Steven Universe follows the adventures of young Steven and the Crystal Gems as they protect their home, Beach City, its inhabitants, and the planet Earth from the monsters and other Gems that attack it. While Garnet, Amethyst, and Pearl rebelled from their own race after falling in love with the Earth, the Homeworld Gems have plans to rule and conquer the planet. Taking place over two tv shows and a movie, the show’s monster of the week formula allows for comics like Crystal Clean to exist in-between the episodes of the show. This volume takes place roughly around season five, post episode “Raising the Barn,” as Peridot is back living in Steven’s bathroom while Steven is more confident in his powers and abilities.
On one of the hottest days of the summer, the Crystal Gems have decided to clean the entire house. As Pearl points out, it doesn’t matter whose mess it is; it just has to go! Eventually getting to the beach, Steven and the Gems are shocked to discover a slimy green substance covering everything. Agreeing to help clean the beach and find the culprit, the Gems task Peridot with building a new gadget to speed up the cleaning process.
I thought author Talya Perper brought each Crystal Gem’s voice to the comic pretty easily, with some standout moments for Garnet and Amethyst early on that I could practically hear in the show. The adventure Perper takes the Gems on also feels ripped from the show, with a focus on the Gems’ interactions with townspeople and having a moral in cleaning up after your own (or anyone’s family).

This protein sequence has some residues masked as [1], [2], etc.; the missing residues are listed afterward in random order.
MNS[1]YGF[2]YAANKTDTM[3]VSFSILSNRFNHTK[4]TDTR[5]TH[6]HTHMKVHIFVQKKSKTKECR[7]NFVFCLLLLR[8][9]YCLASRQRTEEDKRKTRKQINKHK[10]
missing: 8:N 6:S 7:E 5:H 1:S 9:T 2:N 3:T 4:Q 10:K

S. M. Mara’s art also nailed the stylings of the show, with the panels almost seeming like screencaps from the show. A lot of each character’s quirks were well represented in the comic, with Peridot having her nervous sweat marks or Steven’s concerned eyebrows. I’m not going to lie, but I hate when the comic art is different from the animated show it adapts, so I was happy to see a faithful art adaptation for this volume. This is also in part due to colors by Kieran Quigley, as each Gem has a unique color palette that fans would quickly spot if they were off.
This volume is not part of any ongoing Steven Universe series, and would fit into any juvenile graphic novel or comic collection. While the publisher’s website and the pre-published copy do not indicate an age range, Amazon states age 8 to 11 which is likely a good fit for this OGN. The close family vibe, sense of ownership in the community, and moral of cleaning up messes makes Steven Universe: Crystal Clean an easy purchase to recommend.
Steven Universe: Crystal Clean
By Talya Perper
Art by S. M. Mara
BOOM! Studios KaBOOM!, 2020
Related media: TV to Comic
NFNT Age Recommendation: Middle Grade (7-11), Tween (10-13)